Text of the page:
Your McDonald’s food is being airlifted now but the firm’s not lovin’ it


There are chances the burger you ate at McDonald had stuff that was airlifted. The long-drawn tussle between the burger giant and its Indian franchise has hit the business hard, constraining supplies as well as leading to shutdowns.

With the closure of 84 outlets on Monday, over half of McDonald’s restaurants in North and East India have now downed shutters, which may put pressure on franchise partner Vikram Bakshi to sell out to the global burger giant, according to a TOI report.

Connaught Plaza Restaurants (CPRL), a 50:50 joint venture between Bakshi and McDonald’s, ran around 160 outlets. But a fallout between the company and McDonald’s supply chain partner Radhakrishna Foodland, due to alleged non-payment of dues by CPRL, has impacted supplies.

“We are now having to airlift supplies and more outlets are likely to get affected over the next few days,” Bakshi told TOI. “Radhakrishna Foodland has abruptly ended their services and the timing is a suspect because this is the peak season.”

CPRL was in constant dialogue with the promoters of Radhakrishna Foodland, Bakshi said, and the due of Rs 2 crore was not part of the regular monthly payments that were being made to the company. “They are holding back around Rs 10 crore of my stocks,” he said. “I was ready to pay Rs 50 lakh up front to resume dialogue.”

However, Raju Shete, promoter of Radhakrishna Foodland, told TOI that the discontinuation of his company’s services to CPRL was not abrupt. “We had written three letters to CPRL and followed it up with several meetings with Mr Bakshi, as even our regular payments were not being made and CPRL’s dues were ballooning,” he said. “I am not ready to fund the collateral damage between two battling partners with my own money.”

According to Shete, Bakshi had asked the logistics firm to pick up supplies from companies that were not approved by McDonald’s and as an official partner of the US burger chain, the company is not allowed to do it. “We declined to do it,” Shete said.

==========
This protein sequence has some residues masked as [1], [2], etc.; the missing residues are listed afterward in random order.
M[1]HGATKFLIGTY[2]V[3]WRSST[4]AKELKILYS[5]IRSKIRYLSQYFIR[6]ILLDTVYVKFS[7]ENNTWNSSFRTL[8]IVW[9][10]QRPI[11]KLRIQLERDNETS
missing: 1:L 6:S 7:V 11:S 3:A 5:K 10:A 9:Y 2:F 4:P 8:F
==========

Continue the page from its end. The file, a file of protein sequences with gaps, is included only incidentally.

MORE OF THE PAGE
With regards to the outstanding dues from CPRL, Shete said the Bakshi-led company’s volumes had fallen by half, when it closed down several stores earlier this year. As per the legal understanding with McDonald’s, if volumes go down, the cost to the logistics partner goes up. “As for the stocks that are lying with us, most of it has passed the expiry date because CPRL was not picking them up due to poor sales,” he said.

How McDonald’s reached India

The golden arches in McDonald’s logo are a loud symbol of American lifestyle for Indians. After liberalisation, when economy was opening up and more Indians were travelling to the west, McDonald’s found a vast market in the burgeoning middle class. And it was willing to offer a customised America to Indians—the first McDonald’s restaurant in India, which opened at Basant Lok in Delhi in 1996, was the first in the world to not serve beef or pork products.

What went wrong

Today, America’s commonest symbol in India is unravelling. McDonald’s is shutting restaurants in India after a legal row with local franchise operator Connaught Plaza Restaurant Ltd (CPRL). All its outlets in north and east India including the capital New Delhi will close. McDonald’s has accused CRPL of breach of contract and payment defaults.

McDonald’s had terminated its franchise agreement with CPRL in August due to a longdrawn legal battle with Bakshi, which began in 2008, when the fast-food giant wanted to buy out his stake in the company. It had offered $5-7 million for Bakshi’s stake, while Bakshi quoted $100 million after Grant Thornton valued CPRL at $331 million.

Tussle between Mcdonald’s and CPRL saw deterioration in quality. There have been numerous incidents of customers finding foreign objects, body parts or insects in food. On business front, McDonald’s could have a relatively easy run due to its brand appeal, but once its brand started eroding due to poor quality and hygiene, it had little hope.

Advantage competition

The company’s business wrangles have delivered a fatal blow to the brand which will benefit other international fast-food brands. McDonald’s can survive business wrangles but not brand erosion. McDonald’s iconic status gave it a unique standing in India. Though its market share of 7.5% is nearly half of the market leader Dominos, its brand appeal held a big promise. There is competition in the burger market too, but the McDonald burger comes with a unique cultural pull.

Subway, Burger King and KFC have gained market share after McDonald’s shuttered stores in Delhi, according to a report by Kantar IMRB-Crownit.

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